Feeding Habits 2/5/04  How often should I feed my inverts/corals? I don't have many. 1 - Rose Anemone, 1 Flame Scallop, Pumping Xenia, Brain, Bubble, Green Star Polyps. That is I also have a blue tang and cleaner shrimp, some hermits and two huge snails, and a sand sifting star. That's it at this point. I only feed the fish, shrimp, anemone every other day.  <The fish should probably be fed daily. The anemone, open brain and bubble probably should be fed at least once a week. More is fine, but probably not necessary. Generally, shrimp will get by on missed fish food if you feed every day.>  During this time I am also feeding the corals and inverts two teaspoons of marine snow or a pinch of Cyclop-eeze. I alternate between the two to give them a variety.  <None of your corals is likely benefiting directly from the addition of Marine Snow or Cyclop-eeze. None of what you listed has the type of polyps to capture such food. The flame scallop may be getting some benefit from the small amount of phyto plankton in marine snow, but unfortunately it is probably not enough. Most flame scallops perish of starvation within a few weeks-months.>  I have a 40 gallon breeder and have a slime problem. Trying to get to the root of it and overfeeding is a concern. Do you think I am feeding the corals/inverts too often? How often should I feed them and how much based on my current livestock. I would consider all to be small to medium sizes. Thanks, Rob  <See above for feeding recommendations. Slime algae is often caused by lack of water movement and low alkalinity as much as high nutrients. Water movement equal to 10x the tank volume is a good rule of thumb. Alkalinity of 3-4.5 meq or 9-12 dKH along with good water movement will help prevent the slime from growing and favor the growth of coralline algae. Do directly address the issue of nutrients, you will have to write back and describe your filtration and water change routine as well as provide the results for as many of the following tests as you can: Salinity, temp, pH, Alkalinity, ammonia, nitrate and phosphate. Best Regards. Adam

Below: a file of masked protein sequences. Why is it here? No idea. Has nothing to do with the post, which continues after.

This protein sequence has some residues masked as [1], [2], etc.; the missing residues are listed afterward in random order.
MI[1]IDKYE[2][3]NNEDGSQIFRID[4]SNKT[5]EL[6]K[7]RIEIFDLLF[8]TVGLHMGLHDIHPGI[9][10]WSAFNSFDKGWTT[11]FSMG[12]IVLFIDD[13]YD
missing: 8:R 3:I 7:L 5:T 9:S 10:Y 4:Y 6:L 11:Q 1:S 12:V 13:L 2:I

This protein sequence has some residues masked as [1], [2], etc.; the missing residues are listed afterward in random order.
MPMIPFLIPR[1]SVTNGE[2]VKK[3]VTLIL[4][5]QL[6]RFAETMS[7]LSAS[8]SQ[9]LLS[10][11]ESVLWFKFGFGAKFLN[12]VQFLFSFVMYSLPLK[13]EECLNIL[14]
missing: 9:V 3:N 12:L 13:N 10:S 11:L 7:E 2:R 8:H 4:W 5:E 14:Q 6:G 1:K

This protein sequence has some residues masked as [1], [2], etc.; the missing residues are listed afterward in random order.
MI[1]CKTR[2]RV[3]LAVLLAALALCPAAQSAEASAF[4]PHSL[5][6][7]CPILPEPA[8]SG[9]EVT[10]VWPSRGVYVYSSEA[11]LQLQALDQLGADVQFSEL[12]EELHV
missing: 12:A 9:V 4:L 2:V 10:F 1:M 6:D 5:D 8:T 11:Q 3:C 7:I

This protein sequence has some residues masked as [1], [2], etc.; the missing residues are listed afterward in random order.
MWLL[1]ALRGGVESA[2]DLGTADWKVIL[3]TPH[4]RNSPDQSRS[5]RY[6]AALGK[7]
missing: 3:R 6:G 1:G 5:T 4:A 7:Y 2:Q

Feeding intervals here I am reading an article on reefs.org about hair algae and the author writes this..."Another thing to do is to check out your skimmer. It should first of all be big enough for the tank, and secondly, it should be pulling out a really dry foam.; This will help to get out some things before they can break down and cause problems. Also cut down on overfeeding. You should only feed about twice a week. Kalkwasser will help too. You should dose that stuff every other night, and mix it fresh every other time (actually, every time would be better).".....the part of question is the twice a week feeding bit, little generalized, in my ongoing battle with hair algae I assume I don't overfeed, marine flakes (HBH, Ocean Nutrition and "rich mix" for something diff.) a couple times a day (very small amounts that the fish immediately consume), as well as blood worms at the end of the day (or brine shrimp, I know of no value), some raw tiger shrimp every few days, few pieces of freeze dried krill here and there (lately), is this overfeeding?. with testing all else I'm still researching the solution, with my fish (if you remember, should I cut back as this article suggests?...thanks......Riot.... <Do agree with the overgeneralization of the quoted statement. My opinions on the topic can be read here: http://www.wetwebmedia.com/feeding.htm Bob Fenner>